18.13. "עֶרְוַת אֲחוֹת־אִמְּךָ לֹא תְגַלֵּה כִּי־שְׁאֵר אִמְּךָ הִוא׃", 23.38. "מִלְּבַד שַׁבְּתֹת יְּהוָה וּמִלְּבַד מַתְּנוֹתֵיכֶם וּמִלְּבַד כָּל־נִדְרֵיכֶם וּמִלְּבַד כָּל־נִדְבוֹתֵיכֶם אֲשֶׁר תִּתְּנוּ לַיהוָה׃", 24.2. "צַו אֶת־בְּנֵי יִשְׂרָאֵל וְיִקְחוּ אֵלֶיךָ שֶׁמֶן זַיִת זָךְ כָּתִית לַמָּאוֹר לְהַעֲלֹת נֵר תָּמִיד׃", 24.2. "שֶׁבֶר תַּחַת שֶׁבֶר עַיִן תַּחַת עַיִן שֵׁן תַּחַת שֵׁן כַּאֲשֶׁר יִתֵּן מוּם בָּאָדָם כֵּן יִנָּתֶן בּוֹ׃", 24.8. "בְּיוֹם הַשַּׁבָּת בְּיוֹם הַשַּׁבָּת יַעַרְכֶנּוּ לִפְנֵי יְהוָה תָּמִיד מֵאֵת בְּנֵי־יִשְׂרָאֵל בְּרִית עוֹלָם׃", 24.9. "וְהָיְתָה לְאַהֲרֹן וּלְבָנָיו וַאֲכָלֻהוּ בְּמָקוֹם קָדֹשׁ כִּי קֹדֶשׁ קָדָשִׁים הוּא לוֹ מֵאִשֵּׁי יְהוָה חָק־עוֹלָם׃", 27.28. "אַךְ־כָּל־חֵרֶם אֲשֶׁר יַחֲרִם אִישׁ לַיהוָה מִכָּל־אֲשֶׁר־לוֹ מֵאָדָם וּבְהֵמָה וּמִשְּׂדֵה אֲחֻזָּתוֹ לֹא יִמָּכֵר וְלֹא יִגָּאֵל כָּל־חֵרֶם קֹדֶשׁ־קָדָשִׁים הוּא לַיהוָה׃", 18.13. "Thou shalt not uncover the nakedness of thy mother’s sister; for she is thy mother’s near kinswoman.", 23.38. "beside the sabbaths of the LORD, and beside your gifts, and beside all your vows, and beside all your freewill-offerings, which ye give unto the LORD.", 24.2. "’Command the children of Israel, that they bring unto thee pure olive oil beaten for the light, to cause a lamp to burn continually.", 24.8. "Every sabbath day he shall set it in order before the LORD continually; it is from the children of Israel, an everlasting covet.", 24.9. "And it shall be for Aaron and his sons; and they shall eat it in a holy place; for it is most holy unto him of the offerings of the LORD made by fire, a perpetual due.’", 27.28. "Notwithstanding, no devoted thing, that a man may devote unto the LORD of all that he hath, whether of man or beast, or of the field of his possession, shall be sold or redeemed; every devoted thing is most holy unto the LORD.",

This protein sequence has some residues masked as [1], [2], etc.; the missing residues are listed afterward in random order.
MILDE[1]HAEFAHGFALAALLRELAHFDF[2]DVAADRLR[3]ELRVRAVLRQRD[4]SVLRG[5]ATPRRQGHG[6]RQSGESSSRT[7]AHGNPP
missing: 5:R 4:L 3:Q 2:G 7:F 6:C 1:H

10. Hebrew Bible, Jeremiah, 38.7 (8th cent. BCE - 5th cent. BCE)  Tagged with subjects: •matthew, pharisees Found in books: Levine (2005), The Ancient Synagogue, The First Thousand Years, 32
38.7. "וַיִּשְׁמַע עֶבֶד־מֶלֶךְ הַכּוּשִׁי אִישׁ סָרִיס וְהוּא בְּבֵית הַמֶּלֶךְ כִּי־נָתְנוּ אֶת־יִרְמְיָהוּ אֶל־הַבּוֹר וְהַמֶּלֶךְ יוֹשֵׁב בְּשַׁעַר בִּנְיָמִן׃", 38.7. "Now when Ebed-melech the Ethiopian, an officer, who was in the king’s house, heard that they had put Jeremiah in the pit; the king then sitting in the gate of Benjamin;",
11. Hebrew Bible, Isaiah, 5.24, 65.5 (8th cent. BCE - 5th cent. BCE)  Tagged with subjects: •biblical allusions and language, in the rupture with the pharisees •pharisees, in the babylonian talmud •yannai, king, and the pharisees Found in books: Kalmin (2014), Migrating tales: the Talmud's narratives and their historical context, 167; Noam (2018), Shifting Images of the Hasmoneans: Second Temple Legends and Their Reception in Josephus and Rabbinic Literature, 105